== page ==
Angus: IBM, it is time. Seriously!

Do you run IBM i on Power? If not, when you upgrade to a new server, will you be running IBM i on Power? Certainly, if you want to be supported in terms of operating system, you will upgrade to IBM i 6.1 soon enough.

But, many customers have older servers, and older operating system versions. Most likely, those servers have a different name on them, and the OS will have a different name plastered all over. Since the older server and OS combinations run for a long time, reliably, secure, and with little to no maintenance, there are MANY companies who are not yet an IBM i on Power user. AS/400, iSeries, System i, OS/400, i5/OS rule!

It is very difficult to tell a user of i5/OS running on a System i 520 that they are using IBM i, and it is often difficult to convince them that it is no longer an AS/400. I just spent two weeks at two separate customers, and they had no idea what they were running – to them it was just/still an AS/400.

It is important for many reasons, that the community of customers who use our platform know what the platform is, and call it by the correct name. Most important, an AS/400 ~is~ old, and the platform detractors can use this information to rip and replace systems. IBM i on Power is modern, and confuses those detractors. Another huge advantage of having a community that believes in the same amazing platform is the outside perception of what we have. United, they want what we have. Divided, they laugh at us…

So, the challenge is to inform, communicate and encourage customers to understand their platform is IBM i, regardless of the name on the server or displayed in the operating system. And here is where IBM can help.

This morning, I took a tour of the ibm.com website looking for information about a product called IBM i Access. I started with attempting a url that I thought should work: www.ibm.com/ibmi and I got this:
Apologies

I then tried: www.ibm.com/i and got….. well….. just go look!

I resorted to: www.ibm.com/as400 and found the IBM i page!!

I found the software page, and discovered the list I was looking for: IBM i Access
So far, so good.

I selected IBM i Access for Windows, and navigated here:
IBM i Access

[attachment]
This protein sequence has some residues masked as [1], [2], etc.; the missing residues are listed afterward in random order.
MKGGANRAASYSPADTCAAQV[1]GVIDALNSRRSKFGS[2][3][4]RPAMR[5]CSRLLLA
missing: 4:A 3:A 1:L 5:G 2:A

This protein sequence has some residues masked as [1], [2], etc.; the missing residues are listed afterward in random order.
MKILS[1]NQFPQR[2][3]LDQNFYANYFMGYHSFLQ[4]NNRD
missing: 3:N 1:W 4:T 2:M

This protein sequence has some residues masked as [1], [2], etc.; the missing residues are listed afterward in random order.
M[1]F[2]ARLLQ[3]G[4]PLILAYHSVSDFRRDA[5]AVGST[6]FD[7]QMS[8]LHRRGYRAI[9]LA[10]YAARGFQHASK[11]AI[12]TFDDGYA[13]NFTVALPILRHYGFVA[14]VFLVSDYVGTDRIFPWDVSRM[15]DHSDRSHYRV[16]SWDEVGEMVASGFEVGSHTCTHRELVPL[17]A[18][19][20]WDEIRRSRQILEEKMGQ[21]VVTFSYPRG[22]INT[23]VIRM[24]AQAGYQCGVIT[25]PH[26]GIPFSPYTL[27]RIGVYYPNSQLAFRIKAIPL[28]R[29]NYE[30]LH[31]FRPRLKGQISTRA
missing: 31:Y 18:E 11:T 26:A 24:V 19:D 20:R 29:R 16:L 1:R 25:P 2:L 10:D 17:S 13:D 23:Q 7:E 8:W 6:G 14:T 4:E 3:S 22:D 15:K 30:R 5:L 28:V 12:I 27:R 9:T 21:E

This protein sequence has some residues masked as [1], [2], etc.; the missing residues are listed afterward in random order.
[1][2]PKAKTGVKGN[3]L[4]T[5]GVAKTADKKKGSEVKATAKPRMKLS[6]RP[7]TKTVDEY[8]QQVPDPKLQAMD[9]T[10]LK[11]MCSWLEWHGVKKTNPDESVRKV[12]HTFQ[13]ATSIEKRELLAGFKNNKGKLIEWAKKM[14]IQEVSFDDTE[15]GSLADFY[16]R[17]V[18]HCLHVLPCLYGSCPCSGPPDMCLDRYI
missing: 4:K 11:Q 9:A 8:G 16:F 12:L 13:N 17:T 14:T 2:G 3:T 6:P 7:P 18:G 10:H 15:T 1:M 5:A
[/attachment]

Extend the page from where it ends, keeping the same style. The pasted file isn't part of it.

I thought I was doing well!

A closer look reveals that the title of the page does not match the contents!!

IBM i/System i Access

Later, after some navigation around these related pages, I stumbled onto this:
IBM something? Access

The green arrow represents correct branding, orange represents out-of-date branding, red represents incorrect branding.

Yes, IBM. Your branding is not consistent!

Of course, this is nothing new at all. It is very obvious that with the multiple names of servers and operating systems, confusion reigns mightily. For regular readers, I have been proposing that we should all get together and call the platform by the name that IBM currently calls it – today, that is IBM i on Power Systems. After years of advocacy, many leading pundits are starting to call the platform it by its IBM branding. Even Scott Klement jumped into the fray recently, suggesting “..every time folks use an obsolete name in a formal, professional context, they look like a fool.” The truth is, when I write about it in a blog entry, comment on another blog, or am quoted on the web, there are always a lot of ‘fools’ who wish to tell me I am wrong.

And, they are right! Whether or not the ‘fools’ call it AS/400, or call it “whatever name IBM has this week”, or speculate what the next name will be, they have reason. And the reason? IBM!

Call IBM support… they will ask what IBM i is? They know what AS/400 is… This ‘problem’ was identified to IBM long before IBM i was announced. Yet, IBM has not educated their support team on IBM i. Look at IBM’s website/s – as you can see in the example above, there is no consistency in their own branding. Only recently, I overheard an IBMer at a conference spouting “When did they change the name of the AS/400?”.

Out here in the community, there is a slow tide towards a consistent message about what this platform really IS. Inside IBM, that tide has not yet begun – just a few small waves. Certainly, we can read blogs from people like Steve Will and Dawn May, who consistently use the correct branding. Presentations at user group meetings and conferences from some IBMers are up to date and consistent. Regardless, IBM is not even close to getting it right.